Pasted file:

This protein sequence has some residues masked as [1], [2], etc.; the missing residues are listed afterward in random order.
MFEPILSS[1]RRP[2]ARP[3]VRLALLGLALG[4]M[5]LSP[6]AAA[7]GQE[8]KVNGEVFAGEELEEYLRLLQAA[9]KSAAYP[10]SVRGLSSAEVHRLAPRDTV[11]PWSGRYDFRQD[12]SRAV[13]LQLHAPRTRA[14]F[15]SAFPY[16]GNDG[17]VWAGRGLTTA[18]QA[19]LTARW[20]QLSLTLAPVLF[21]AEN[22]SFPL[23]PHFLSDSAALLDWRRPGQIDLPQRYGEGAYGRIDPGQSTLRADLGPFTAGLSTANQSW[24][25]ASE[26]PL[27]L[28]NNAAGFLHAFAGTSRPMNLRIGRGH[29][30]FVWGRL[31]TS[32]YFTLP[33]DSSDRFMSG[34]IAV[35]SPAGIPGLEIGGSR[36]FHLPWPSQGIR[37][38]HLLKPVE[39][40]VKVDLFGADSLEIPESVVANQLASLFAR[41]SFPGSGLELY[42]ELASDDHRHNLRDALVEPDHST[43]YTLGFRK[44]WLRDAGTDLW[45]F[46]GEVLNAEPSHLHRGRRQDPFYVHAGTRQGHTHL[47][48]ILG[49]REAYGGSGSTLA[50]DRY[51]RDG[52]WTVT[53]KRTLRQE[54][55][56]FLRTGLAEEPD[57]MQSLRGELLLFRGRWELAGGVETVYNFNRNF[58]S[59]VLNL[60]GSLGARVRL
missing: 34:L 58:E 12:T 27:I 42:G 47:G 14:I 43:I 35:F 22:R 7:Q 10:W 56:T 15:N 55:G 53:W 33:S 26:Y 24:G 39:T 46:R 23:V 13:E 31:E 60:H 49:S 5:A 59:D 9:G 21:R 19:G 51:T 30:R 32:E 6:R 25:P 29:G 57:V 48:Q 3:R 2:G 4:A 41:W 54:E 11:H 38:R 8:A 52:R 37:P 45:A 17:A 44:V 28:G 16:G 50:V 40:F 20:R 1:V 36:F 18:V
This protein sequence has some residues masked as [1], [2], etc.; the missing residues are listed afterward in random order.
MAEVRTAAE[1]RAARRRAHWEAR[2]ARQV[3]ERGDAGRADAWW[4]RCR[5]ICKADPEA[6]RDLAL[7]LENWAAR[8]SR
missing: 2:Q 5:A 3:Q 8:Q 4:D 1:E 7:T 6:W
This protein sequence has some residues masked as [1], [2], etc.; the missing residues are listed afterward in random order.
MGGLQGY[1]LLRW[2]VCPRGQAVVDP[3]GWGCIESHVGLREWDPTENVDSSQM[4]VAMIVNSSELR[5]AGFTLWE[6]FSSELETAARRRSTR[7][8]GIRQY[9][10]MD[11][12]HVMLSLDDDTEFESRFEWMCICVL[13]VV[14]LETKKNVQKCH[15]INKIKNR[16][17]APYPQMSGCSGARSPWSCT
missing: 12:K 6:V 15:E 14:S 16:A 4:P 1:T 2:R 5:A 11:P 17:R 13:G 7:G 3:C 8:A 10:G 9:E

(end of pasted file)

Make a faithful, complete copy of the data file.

This protein sequence has some residues masked as [1], [2], etc.; the missing residues are listed afterward in random order.
MFEPILSS[1]RRP[2]ARP[3]VRLALLGLALG[4]M[5]LSP[6]AAA[7]GQE[8]KVNGEVFAGEELEEYLRLLQAA[9]KSAAYP[10]SVRGLSSAEVHRLAPRDTV[11]PWSGRYDFRQD[12]SRAV[13]LQLHAPRTRA[14]F[15]SAFPY[16]GNDG[17]VWAGRGLTTA[18]QA[19]LTARW[20]QLSLTLAPVLF[21]AEN[22]SFPL[23]PHFLSDSAALLDWRRPGQIDLPQRYGEGAYGRIDPGQSTLRADLGPFTAGLSTANQSW[24][25]ASE[26]PL[27]L[28]NNAAGFLHAFAGTSRPMNLRIGRGH[29][30]FVWGRL[31]TS[32]YFTLP[33]DSSDRFMSG[34]IAV[35]SPAGIPGLEIGGSR[36]FHLPWPSQGIR[37][38]HLLKPVE[39][40]VKVDLFGADSLEIPESVVANQLASLFAR[41]SFPGSGLELY[42]ELASDDHRHNLRDALVEPDHST[43]YTLGFRK[44]WLRDAGTDLW[45]F[46]GEVLNAEPSHLHRGRRQDPFYVHAGTRQGHTHL[47][48]ILG[49]REAYGGSGSTLA[50]DRY[51]RDG[52]WTVT[53]KRTLRQE[54][55][56]FLRTGLAEEPD[57]MQSLRGELLLFRGRWELAGGVETVYNFNRNF[58]S[59]VLNL[60]GSLGARVRL
missing: 34:L 58:E 12:T 27:I 42:G 47:G 14:I 43:I 35:F 22:R 7:Q 10:W 56:T 15:N 55:G 53:W 33:S 26:Y 24:G 39:T 46:R 23:V 13:E 31:E 60:H 49:S 5:A 59:D 9:G 21:R 19:G 51:T 30:R 32:E 6:R 25:P 29:G 57:V 48:Q 3:R 2:G 4:A 41:W 54:E 11:H 38:R 8:A 52:R 37:P 45:A 17:A 44:V 28:G 16:G 50:V 40:F 20:R 1:V 36:F 18:V
This protein sequence has some residues masked as [1], [2], etc.; the missing residues are listed afterward in random order.
MAEVRTAAE[1]RAARRRAHWEAR[2]ARQV[3]ERGDAGRADAWW[4]RCR[5]ICKADPEA[6]RDLAL[7]LENWAAR[8]SR
missing: 2:Q 5:A 3:Q 8:Q 4:D 1:E 7:T 6:W
This protein sequence has some residues masked as [1], [2], etc.; the missing residues are listed afterward in random order.
MGGLQGY[1]LLRW[2]VCPRGQAVVDP[3]GWGCIESHVGLREWDPTENVDSSQM[4]VAMIVNSSELR[5]AGFTLWE[6]FSSELETAARRRSTR[7][8]GIRQY[9][10]MD[11][12]HVMLSLDDDTEFESRFEWMCICVL[13]VV[14]LETKKNVQKCH[15]INKIKNR[16][17]APYPQMSGCSGARSPWSCT
missing: 12:K 6:V 15:E 14:S 16:A 4:P 1:T 2:R 5:A 11:P 17:R 13:G 7:G 3:C 8:A 10:G 9:E